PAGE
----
*576 As a result of the erroneous injection, the decedent was forced to remain in the hospital as a bed patient longer than would otherwise have been required, with a consequent delay in his return to his home. He, in fact, returned to his home on October 17, remained there until October 26, when he was returned to the hospital where he died on October 30.

The excessive injection of Ansolysen did not hasten the decedent's death, but it is contended, and there is evidence in the record in support, that prior to the erroneous overdose of Ansolysen the decedent was pleasant, happy and optimistic, but that, afterward, he lost his optimism and became depressed and melancholy. He thereafter degenerated physically, morally and spiritually until his death. He appeared to give up all hope for himself after the overdose.

The complaint filed below alleged two causes of action, each of which was based upon the hospital's negligence. The first was an action for the pain and suffering of the decedent which survived to his estate under 10 Del.C. § 3701. The second was an action brought by his widow for wrongful death under 10 Del.C. § 3704(b). Prior to trial, the action for wrongful death was abandoned.

At the trial the defendant moved for a directed verdict prior to the jury's verdict. This was denied. The jury returned a verdict of $30,000.00 for the plaintiff. The defendant then moved again for a directed verdict, or, in the alternative, for a new trial. A new trial was granted on the issue of damages alone on the ground that the verdict was excessive. By appeal and cross-appeal we have before us the propriety of all the terms of the trial judge's order.

The cross-appellant, the defendant hospital, attacks the denial of its motion for judgment or for a new trial on the issue of liability on the following grounds, viz.:

(1) That the burden cast upon plaintiff required her to present expert testimony in support of the allegations of negligence on the part of the hospital, which plaintiff failed to do;

(2) That plaintiff is not entitled to recover for decedent's pain and suffering since decedent suffered no actionable physical injury.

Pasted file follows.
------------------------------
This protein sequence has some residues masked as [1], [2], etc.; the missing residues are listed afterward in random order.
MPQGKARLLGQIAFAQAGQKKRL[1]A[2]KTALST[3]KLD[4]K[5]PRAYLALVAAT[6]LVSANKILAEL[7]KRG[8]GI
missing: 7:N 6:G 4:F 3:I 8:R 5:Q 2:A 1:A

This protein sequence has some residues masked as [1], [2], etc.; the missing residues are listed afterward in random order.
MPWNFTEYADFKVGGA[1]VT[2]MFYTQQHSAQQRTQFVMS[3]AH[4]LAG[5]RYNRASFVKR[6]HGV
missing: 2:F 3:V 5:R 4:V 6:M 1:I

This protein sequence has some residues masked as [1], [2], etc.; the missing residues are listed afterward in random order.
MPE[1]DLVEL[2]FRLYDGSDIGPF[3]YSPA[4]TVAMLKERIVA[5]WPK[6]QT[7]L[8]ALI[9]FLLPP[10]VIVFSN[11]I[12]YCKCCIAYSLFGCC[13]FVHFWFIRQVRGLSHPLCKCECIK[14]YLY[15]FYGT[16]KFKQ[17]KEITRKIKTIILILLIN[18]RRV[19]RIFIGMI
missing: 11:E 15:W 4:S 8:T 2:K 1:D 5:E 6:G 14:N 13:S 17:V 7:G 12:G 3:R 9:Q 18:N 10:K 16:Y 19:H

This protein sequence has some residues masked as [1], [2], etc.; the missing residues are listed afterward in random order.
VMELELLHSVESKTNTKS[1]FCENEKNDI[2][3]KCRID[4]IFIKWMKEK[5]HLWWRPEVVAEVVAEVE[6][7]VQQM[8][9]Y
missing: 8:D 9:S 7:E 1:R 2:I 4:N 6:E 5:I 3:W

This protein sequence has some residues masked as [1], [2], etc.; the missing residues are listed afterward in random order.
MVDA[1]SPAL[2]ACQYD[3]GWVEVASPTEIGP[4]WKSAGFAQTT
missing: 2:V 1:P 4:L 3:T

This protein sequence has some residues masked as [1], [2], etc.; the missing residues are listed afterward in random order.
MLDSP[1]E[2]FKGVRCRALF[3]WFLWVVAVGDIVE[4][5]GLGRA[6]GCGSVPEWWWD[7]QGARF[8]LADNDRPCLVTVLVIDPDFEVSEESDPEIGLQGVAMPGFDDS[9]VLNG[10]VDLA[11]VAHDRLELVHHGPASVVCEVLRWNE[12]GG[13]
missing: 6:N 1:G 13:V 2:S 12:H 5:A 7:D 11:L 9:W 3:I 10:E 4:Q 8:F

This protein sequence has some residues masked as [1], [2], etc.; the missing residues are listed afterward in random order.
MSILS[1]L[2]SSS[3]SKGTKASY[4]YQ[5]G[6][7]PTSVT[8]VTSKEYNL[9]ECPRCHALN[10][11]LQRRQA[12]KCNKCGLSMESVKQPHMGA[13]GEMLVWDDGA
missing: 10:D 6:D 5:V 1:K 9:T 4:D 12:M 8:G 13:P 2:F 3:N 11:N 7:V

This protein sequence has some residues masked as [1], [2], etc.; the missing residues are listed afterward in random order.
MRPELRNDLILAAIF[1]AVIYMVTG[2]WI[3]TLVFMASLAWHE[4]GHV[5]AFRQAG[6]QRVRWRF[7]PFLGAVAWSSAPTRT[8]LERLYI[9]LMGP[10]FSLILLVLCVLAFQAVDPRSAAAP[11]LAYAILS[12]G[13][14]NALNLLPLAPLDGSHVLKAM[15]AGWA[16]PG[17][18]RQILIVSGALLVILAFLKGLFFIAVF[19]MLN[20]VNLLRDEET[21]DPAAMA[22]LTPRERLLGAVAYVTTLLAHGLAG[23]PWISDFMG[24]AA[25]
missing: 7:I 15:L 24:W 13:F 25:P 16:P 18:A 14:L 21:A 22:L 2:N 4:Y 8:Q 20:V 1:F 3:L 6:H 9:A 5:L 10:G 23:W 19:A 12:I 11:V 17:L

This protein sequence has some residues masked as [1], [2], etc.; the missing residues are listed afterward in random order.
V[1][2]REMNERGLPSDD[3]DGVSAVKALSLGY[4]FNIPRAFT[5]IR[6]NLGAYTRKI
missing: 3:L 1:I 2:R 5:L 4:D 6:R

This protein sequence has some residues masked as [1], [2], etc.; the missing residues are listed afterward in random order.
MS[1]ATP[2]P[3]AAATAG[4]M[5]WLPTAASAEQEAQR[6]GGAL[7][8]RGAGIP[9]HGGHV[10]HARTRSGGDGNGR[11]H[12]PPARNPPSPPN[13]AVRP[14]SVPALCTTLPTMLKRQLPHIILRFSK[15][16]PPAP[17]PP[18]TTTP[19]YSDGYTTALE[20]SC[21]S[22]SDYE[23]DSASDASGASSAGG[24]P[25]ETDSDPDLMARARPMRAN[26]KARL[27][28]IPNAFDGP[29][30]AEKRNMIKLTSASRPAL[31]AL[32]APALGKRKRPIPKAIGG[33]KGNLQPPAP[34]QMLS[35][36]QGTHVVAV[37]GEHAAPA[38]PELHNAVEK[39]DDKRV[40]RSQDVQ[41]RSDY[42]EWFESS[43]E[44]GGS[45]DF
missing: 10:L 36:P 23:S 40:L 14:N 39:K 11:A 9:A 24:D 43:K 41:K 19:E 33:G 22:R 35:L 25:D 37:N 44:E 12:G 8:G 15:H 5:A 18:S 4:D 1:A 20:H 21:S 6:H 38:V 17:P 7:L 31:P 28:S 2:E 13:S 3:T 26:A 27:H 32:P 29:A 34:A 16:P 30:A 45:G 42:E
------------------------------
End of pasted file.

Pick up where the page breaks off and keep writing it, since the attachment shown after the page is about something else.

The appellant, decedent's administratrix, attacks the award of a new trial upon the issue of damages on the ground that the award of a new trial on this issue by the trial court was an abuse of discretion.

We take up first the two questions presented by the cross-appellant.

The hospital argues on the first question that the issue for the jury was whether or not a registered nurse, employed by the hospital, had exercised reasonable care in administering an ordered drug. The answering of this question involved the determination of whether or not the nurse's conduct met the applicable standard of care required of the nursing profession under the circumstances. It is argued that such standard of care must be established by expert testimony and that, since plaintiff failed to produce any such proof of the required standard, she, by reason of that, had failed to prove negligence.

In Christian v. Wilmington General Hospital, 11 Terry 550, 135 A.2d 727, we held that when recovery in tort is sought to be made from a doctor by reason of faulty medical care, it is incumbent upon the plaintiff in almost all cases to prove by competent expert testimony the medical standards to which the doctor must conform and by which his treatment is to be judged. The reason for the rule was stated to be that ordinarily a layman could not be expected to know the appropriate standards of care to be followed. This rule later was at least impliedly approved by us in Wilmington General Hospital v. Manlove, Del., 174 A.2d 135. By reason of the Manlove case, and Mitchell v. Atkins, 6 W.W.Harr. 451, 178 A. 593, it would appear that the rule is equally applicable *577 to the nursing profession as well as the medical. See, also, Annotation, 51 A.L.R. 2d 970.

But the rule does not intend to embrace all the acts of doctors and nurses so as to require a plaintiff to produce expert testimony to the effect that the standards of a particular healing profession require the practitioner to do that which any reasonable, even though untrained, person would do in the exercise of common sense. In Wigmore on Evidence (3rd Ed.), § 559, the author suggests a guide for the determination of whether or not expert testimony is required to establish the standards governing professional conduct. That suggestion is that such testimony is required only when the circumstances of the case would make it presumptuous for a person of only ordinary experience to assume to trust his senses for the purposes of his own actions.

In the case at bar, the nurse had but to read all the physician's instructions appearing on the Order Sheet in order to avoid the mistake she made. It appears in the record by expert testimony that the very purpose of the Order Sheet is to guide the nurses in carrying out the doctor's orders. This being so, we think the calling of an expert witness to testify that the failure of a nurse to follow the doctor's written instructions was a violation of the expected standards of her profession, would be an empty gesture.

The real question to be resolved in this case is whether or not the nurse should have gone back on the Order Sheet to learn what had transpired during her leave. Had she done so, she would have avoided the error she made. She had not only one but two opportunities to do so. Her duty to go back must also be decided in the light of the fact that the last entry on the Order Sheet said nothing concerning the method of administering a dose of an unusual size to be injected by needle. The nurse, herself, was aware of this and, yet, knowing that she knew nothing of what had been ordered for the patient for the preceding three days, she went on the assumption that nothing had been changed. We think the jury could judge her conduct without the assistance of expert testimony.